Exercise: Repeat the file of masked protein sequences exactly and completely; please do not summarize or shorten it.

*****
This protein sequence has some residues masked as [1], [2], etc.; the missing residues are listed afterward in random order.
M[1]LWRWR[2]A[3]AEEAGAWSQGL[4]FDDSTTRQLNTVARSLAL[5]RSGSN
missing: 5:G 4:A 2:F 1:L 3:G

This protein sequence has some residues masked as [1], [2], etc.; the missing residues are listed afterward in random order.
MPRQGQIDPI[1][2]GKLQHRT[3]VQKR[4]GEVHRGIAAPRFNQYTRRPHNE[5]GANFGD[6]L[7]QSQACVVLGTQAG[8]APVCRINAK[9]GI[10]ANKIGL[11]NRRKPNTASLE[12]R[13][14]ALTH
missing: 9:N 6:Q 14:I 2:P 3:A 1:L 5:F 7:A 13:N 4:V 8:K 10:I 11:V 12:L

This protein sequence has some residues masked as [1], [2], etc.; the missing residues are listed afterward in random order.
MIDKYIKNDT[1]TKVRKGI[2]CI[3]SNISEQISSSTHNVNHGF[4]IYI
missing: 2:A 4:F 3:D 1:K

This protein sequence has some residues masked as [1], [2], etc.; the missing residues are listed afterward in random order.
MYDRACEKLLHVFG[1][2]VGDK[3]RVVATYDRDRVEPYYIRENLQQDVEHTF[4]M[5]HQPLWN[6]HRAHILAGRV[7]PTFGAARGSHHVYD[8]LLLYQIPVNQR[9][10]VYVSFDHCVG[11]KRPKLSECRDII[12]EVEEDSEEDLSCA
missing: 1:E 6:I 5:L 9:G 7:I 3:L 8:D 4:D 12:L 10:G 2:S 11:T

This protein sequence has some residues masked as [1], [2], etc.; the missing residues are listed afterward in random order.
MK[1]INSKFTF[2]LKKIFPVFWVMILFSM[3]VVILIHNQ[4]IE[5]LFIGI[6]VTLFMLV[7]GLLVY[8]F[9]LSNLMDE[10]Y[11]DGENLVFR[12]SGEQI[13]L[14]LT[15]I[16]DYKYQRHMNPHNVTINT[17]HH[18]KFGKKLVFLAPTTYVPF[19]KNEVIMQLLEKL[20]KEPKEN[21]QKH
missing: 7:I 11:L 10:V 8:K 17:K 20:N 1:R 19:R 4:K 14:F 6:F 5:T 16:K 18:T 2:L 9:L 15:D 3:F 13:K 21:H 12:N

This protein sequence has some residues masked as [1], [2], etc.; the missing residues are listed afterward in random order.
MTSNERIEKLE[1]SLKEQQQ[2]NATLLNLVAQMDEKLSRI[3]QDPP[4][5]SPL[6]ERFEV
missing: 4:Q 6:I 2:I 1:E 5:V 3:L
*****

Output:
This protein sequence has some residues masked as [1], [2], etc.; the missing residues are listed afterward in random order.
M[1]LWRWR[2]A[3]AEEAGAWSQGL[4]FDDSTTRQLNTVARSLAL[5]RSGSN
missing: 5:G 4:A 2:F 1:L 3:G

This protein sequence has some residues masked as [1], [2], etc.; the missing residues are listed afterward in random order.
MPRQGQIDPI[1][2]GKLQHRT[3]VQKR[4]GEVHRGIAAPRFNQYTRRPHNE[5]GANFGD[6]L[7]QSQACVVLGTQAG[8]APVCRINAK[9]GI[10]ANKIGL[11]NRRKPNTASLE[12]R[13][14]ALTH
missing: 9:N 6:Q 14:I 2:P 3:A 1:L 5:F 7:A 13:N 4:V 8:K 10:I 11:V 12:L

This protein sequence has some residues masked as [1], [2], etc.; the missing residues are listed afterward in random order.
MIDKYIKNDT[1]TKVRKGI[2]CI[3]SNISEQISSSTHNVNHGF[4]IYI
missing: 2:A 4:F 3:D 1:K

This protein sequence has some residues masked as [1], [2], etc.; the missing residues are listed afterward in random order.
MYDRACEKLLHVFG[1][2]VGDK[3]RVVATYDRDRVEPYYIRENLQQDVEHTF[4]M[5]HQPLWN[6]HRAHILAGRV[7]PTFGAARGSHHVYD[8]LLLYQIPVNQR[9][10]VYVSFDHCVG[11]KRPKLSECRDII[12]EVEEDSEEDLSCA
missing: 1:E 6:I 5:L 9:G 7:I 3:L 8:D 4:D 12:L 10:G 2:S 11:T

This protein sequence has some residues masked as [1], [2], etc.; the missing residues are listed afterward in random order.
MK[1]INSKFTF[2]LKKIFPVFWVMILFSM[3]VVILIHNQ[4]IE[5]LFIGI[6]VTLFMLV[7]GLLVY[8]F[9]LSNLMDE[10]Y[11]DGENLVFR[12]SGEQI[13]L[14]LT[15]I[16]DYKYQRHMNPHNVTINT[17]HH[18]KFGKKLVFLAPTTYVPF[19]KNEVIMQLLEKL[20]KEPKEN[21]QKH
missing: 7:I 11:L 10:V 8:K 17:K 20:N 1:R 19:R 4:K 14:F 6:F 5:T 16:K 18:T 2:L 9:L 15:D 3:F 13:K 21:H 12:N

This protein sequence has some residues masked as [1], [2], etc.; the missing residues are listed afterward in random order.
MTSNERIEKLE[1]SLKEQQQ[2]NATLLNLVAQMDEKLSRI[3]QDPP[4][5]SPL[6]ERFEV
missing: 4:Q 6:I 2:I 1:E 5:V 3:L